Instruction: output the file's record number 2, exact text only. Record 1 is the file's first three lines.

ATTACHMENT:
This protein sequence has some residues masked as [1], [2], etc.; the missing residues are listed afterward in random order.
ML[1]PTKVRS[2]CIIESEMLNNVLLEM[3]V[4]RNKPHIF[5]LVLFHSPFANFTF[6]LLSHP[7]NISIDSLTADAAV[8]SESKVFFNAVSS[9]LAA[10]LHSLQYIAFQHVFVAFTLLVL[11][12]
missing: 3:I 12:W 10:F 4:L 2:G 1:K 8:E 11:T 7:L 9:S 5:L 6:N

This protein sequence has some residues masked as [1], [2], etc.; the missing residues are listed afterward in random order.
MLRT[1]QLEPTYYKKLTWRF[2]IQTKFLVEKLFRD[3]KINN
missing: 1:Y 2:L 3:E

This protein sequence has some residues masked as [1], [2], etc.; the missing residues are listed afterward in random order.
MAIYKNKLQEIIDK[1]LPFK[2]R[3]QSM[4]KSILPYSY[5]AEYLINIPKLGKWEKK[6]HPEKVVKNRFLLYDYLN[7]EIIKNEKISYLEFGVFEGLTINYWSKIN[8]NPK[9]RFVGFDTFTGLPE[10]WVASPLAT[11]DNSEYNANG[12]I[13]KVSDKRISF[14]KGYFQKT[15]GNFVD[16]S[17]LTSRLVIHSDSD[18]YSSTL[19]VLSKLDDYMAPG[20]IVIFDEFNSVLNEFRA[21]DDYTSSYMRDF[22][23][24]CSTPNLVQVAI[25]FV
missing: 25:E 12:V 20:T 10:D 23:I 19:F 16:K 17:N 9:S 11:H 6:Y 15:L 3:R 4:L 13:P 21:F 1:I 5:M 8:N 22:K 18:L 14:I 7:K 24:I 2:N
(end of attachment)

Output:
This protein sequence has some residues masked as [1], [2], etc.; the missing residues are listed afterward in random order.
MLRT[1]QLEPTYYKKLTWRF[2]IQTKFLVEKLFRD[3]KINN
missing: 1:Y 2:L 3:E